Shade adaptation in aquatic angiosperms

All the adaptive changes we have considered so far are in the biochemical composition and consequent functioning of the photosynthetic apparatus. There are also other forms of ontogenetic adaptation, particularly in multicellular species, which can enable plants to cope with variation in the intensity of the light field. In higher plants, both aquatic and terrestrial, adapting to shade, at the same time as chlorophyll content (% of dry mass) increases, the leaves increase in area so as to intercept more light and also become thinner. Because of the increase in specific leaf area (area per unit dry mass of leaf), the chlorophyll content per unit area increases less than content per unit mass during shade adaptation, or may remain the same, or may decrease. Chlorophyll content (per g fresh weight) has been shown to increase not only with shade, but also with growth temperature, in certain submersed freshwater angiosperm species.71

Spence and Chrystal (1970) studied light-intensity adaptation in certain species of the freshwater angiosperm genus Potamogeton from Scottish lochs. In P. polygonifolius, a shallow-water species (occurring from the waters edge to 0.6 m depth), shade plants (grown at 6% of full sunlight) had a specific leaf area three times that of plants grown in full sunlight: the shaded leaves were 0.04mm and the sunlit leaves 0.12mm thick. The chlorophyll content in the shaded leaves was about one third higher than that in the sunlit leaves on a dry mass basis. Because of the great increase in area, however, the shade leaves contained only about half as much chlorophyll per unit area as the sunlit leaves. The dark-respiration rate per unit area was 27% lower in the shaded leaves - a greater reduction might have been expected given that leaf thickness was reduced by two thirds. Presumably as a consequence of the diminution in respiration rate, the light compensation point in the shaded leaves was lowered by about the same amount.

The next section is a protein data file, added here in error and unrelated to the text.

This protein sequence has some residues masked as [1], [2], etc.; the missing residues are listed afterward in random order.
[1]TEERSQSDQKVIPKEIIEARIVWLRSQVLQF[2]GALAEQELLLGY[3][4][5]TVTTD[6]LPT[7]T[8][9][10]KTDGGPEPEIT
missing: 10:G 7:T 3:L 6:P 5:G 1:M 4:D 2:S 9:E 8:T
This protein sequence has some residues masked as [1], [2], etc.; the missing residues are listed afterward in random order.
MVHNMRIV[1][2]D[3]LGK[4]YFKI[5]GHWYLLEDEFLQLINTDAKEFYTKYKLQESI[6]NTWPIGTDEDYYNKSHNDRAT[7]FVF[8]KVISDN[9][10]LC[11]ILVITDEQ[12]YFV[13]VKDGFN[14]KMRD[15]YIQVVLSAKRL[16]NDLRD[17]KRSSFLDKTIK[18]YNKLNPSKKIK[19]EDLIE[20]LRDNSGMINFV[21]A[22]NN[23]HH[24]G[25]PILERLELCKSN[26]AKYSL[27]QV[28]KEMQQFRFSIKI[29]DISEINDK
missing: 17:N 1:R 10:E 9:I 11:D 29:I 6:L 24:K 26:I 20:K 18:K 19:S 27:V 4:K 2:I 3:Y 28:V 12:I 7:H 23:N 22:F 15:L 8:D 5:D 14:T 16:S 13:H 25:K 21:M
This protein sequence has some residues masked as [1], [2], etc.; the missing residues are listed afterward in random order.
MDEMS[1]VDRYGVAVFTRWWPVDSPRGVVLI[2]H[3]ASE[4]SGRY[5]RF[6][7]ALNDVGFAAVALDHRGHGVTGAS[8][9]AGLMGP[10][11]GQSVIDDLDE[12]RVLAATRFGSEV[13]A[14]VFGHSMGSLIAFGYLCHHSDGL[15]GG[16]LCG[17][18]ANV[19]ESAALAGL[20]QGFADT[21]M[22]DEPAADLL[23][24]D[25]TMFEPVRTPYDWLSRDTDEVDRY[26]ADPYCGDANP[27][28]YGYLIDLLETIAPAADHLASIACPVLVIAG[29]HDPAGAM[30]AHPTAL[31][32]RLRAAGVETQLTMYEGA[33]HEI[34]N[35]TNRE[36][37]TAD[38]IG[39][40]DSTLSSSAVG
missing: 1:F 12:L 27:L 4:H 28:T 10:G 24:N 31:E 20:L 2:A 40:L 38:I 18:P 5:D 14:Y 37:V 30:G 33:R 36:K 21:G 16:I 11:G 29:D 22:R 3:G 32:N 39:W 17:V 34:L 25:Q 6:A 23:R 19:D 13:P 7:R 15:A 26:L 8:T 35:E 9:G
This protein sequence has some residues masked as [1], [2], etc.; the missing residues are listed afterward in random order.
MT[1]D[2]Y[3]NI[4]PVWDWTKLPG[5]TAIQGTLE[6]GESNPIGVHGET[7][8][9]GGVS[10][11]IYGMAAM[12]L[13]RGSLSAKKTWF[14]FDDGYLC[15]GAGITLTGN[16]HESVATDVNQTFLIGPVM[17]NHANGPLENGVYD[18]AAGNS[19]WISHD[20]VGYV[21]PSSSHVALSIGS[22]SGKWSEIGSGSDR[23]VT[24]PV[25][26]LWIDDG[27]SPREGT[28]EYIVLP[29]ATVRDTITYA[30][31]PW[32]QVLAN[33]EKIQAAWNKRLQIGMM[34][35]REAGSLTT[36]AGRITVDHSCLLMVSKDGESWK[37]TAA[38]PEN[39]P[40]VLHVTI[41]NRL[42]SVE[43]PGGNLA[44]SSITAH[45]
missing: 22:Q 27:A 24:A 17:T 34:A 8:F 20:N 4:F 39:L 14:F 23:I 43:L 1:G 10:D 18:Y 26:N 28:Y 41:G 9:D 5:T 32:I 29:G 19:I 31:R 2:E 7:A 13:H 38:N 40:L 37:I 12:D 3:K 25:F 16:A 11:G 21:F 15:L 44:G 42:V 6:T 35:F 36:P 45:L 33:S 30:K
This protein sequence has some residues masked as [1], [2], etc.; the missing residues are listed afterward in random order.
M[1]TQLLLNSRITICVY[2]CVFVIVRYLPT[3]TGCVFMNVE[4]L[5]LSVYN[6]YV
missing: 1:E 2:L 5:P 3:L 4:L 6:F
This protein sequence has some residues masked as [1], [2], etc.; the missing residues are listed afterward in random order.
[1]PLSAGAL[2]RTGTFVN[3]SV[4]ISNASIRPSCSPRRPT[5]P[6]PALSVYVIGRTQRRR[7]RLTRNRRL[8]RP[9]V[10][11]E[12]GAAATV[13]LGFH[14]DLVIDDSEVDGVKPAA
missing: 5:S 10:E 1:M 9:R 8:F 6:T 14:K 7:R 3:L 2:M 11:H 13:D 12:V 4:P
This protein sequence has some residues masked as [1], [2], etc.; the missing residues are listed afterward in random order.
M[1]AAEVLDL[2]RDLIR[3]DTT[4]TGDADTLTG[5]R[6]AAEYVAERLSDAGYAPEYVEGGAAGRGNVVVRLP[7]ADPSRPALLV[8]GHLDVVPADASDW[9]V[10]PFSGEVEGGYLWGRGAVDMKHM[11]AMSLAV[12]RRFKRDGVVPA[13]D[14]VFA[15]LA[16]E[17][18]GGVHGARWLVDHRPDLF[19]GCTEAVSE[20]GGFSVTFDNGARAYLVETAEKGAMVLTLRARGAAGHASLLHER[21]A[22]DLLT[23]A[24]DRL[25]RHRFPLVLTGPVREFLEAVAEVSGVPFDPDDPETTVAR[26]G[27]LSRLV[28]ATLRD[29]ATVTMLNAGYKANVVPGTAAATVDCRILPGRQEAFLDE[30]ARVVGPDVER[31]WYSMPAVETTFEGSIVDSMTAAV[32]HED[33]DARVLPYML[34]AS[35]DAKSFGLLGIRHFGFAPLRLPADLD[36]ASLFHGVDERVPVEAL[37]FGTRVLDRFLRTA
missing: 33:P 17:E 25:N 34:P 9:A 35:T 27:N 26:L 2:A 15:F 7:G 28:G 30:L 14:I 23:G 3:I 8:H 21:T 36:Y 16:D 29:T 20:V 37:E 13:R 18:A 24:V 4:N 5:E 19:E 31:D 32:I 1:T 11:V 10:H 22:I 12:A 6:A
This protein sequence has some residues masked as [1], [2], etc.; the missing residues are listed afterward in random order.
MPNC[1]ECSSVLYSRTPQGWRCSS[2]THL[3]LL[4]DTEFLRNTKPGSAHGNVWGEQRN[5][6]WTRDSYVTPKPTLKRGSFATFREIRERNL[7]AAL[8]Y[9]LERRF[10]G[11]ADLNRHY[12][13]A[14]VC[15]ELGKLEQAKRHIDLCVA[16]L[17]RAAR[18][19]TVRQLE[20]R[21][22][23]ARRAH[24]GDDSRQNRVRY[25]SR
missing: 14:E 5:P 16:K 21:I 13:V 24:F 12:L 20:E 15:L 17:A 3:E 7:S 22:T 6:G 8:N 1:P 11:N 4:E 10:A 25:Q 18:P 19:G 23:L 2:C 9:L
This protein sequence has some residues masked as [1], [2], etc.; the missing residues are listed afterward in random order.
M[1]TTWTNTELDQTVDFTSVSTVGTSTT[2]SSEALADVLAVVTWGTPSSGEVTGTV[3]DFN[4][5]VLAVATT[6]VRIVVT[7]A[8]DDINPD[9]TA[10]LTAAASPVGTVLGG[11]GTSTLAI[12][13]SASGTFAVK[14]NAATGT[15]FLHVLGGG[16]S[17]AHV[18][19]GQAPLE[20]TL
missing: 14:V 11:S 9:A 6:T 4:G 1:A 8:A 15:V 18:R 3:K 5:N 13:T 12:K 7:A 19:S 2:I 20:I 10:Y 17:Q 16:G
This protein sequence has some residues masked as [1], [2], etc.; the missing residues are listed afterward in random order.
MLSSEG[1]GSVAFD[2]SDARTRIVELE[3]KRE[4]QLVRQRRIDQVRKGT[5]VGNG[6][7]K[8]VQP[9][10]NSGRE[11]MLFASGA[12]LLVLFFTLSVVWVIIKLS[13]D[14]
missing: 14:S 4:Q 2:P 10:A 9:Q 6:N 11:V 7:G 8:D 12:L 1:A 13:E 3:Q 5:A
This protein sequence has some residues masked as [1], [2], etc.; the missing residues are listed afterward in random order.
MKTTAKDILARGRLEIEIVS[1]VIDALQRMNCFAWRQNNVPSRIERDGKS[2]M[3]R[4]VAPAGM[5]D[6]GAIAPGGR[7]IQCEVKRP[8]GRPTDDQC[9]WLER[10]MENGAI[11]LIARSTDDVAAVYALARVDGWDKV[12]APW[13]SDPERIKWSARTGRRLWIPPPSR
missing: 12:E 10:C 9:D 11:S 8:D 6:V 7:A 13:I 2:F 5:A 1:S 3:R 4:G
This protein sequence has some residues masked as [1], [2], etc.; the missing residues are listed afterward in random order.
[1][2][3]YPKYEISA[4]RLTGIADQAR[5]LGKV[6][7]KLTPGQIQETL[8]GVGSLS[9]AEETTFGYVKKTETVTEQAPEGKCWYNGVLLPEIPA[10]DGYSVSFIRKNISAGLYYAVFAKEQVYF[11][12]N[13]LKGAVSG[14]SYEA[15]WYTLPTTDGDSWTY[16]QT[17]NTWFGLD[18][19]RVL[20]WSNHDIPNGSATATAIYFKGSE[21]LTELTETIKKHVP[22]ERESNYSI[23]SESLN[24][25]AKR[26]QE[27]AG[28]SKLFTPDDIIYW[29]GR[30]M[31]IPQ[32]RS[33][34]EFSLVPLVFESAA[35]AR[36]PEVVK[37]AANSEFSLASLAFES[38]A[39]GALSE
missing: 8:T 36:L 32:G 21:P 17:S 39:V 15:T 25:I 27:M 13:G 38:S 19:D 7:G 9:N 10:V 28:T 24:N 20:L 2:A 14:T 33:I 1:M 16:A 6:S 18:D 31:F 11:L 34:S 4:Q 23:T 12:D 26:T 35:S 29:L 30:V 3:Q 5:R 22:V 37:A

Potamogeton obtusifolius, a deeper water species (depth range 0.5-3.0 m) appeared to lack the ability to change its specific leaf area in accordance with light intensity, there being little difference in this respect between plants grown at 100% and 6% of full sunlight. There was also little change in the chlorophyll content per unit mass or leaf area. However, the specific leaf area of P. obtusifolius (^2cm2mg_1) is already greater than that of P. polygonifolius (sunlit leaves, 0.48 cm2mg-1, shaded leaves, 1.43 cm2 mg-1), and so we may suppose that P. obtusifolius has already taken this step during evolution, as part of its phylogenetic adaptation to the deeper water, and it may be that further increases in specific leaf area would not be possible. The respiration rate of P. obtusifolius per unit area of leaf was, even in the sunlit leaves, as low as one third, and the light compensation point about half that of the shaded leaves of P. polygoni-folius, further evidence for the superior phylogenetic adaptation of P. obtusifolius to low light. This species still retained some capacity for ontogenetic adaptation, however, since its shaded leaves had a very much lower respiration rate than its sunlit leaves, so much so that its light compensation point was reduced by ^90%.

The submersed macrophyte Potamogeton perfoliatus, a species inhabiting turbid, brackish tidal waters in Chesapeake Bay, responds to a diminution in ambient light by increasing its chlorophyll concentration. Goldsborough and Kemp (1988) found that in plants transferred to a light intensity 11% of ambient, Chl a cm~2 leaf area increased by 20% in 3 days and 50% after 17 days; on returning the plants to normal light intensities, chlorophyll content reverted to normal in about 3 days. The increased pigment content led to a marked increase in the photosyn-thetic rate per g dry weight of shoot at low light intensity, with a consequent reduction in the light compensation point: Pmax in saturating light did not change during the shade treatment. Shading was accompanied by very marked stem elongation, as well as an increase in specific leaf area.

While P. perfoliatus seems to have the capacity to adapt to a reduction in available light, many submersed macrophytes cannot cope so well. Seagrasses, for example, which typically occur in clear, relatively colourless waters, are particularly sensitive to increased turbidity in the water, resulting from human activity such as dredging or effluent disposal.894,988

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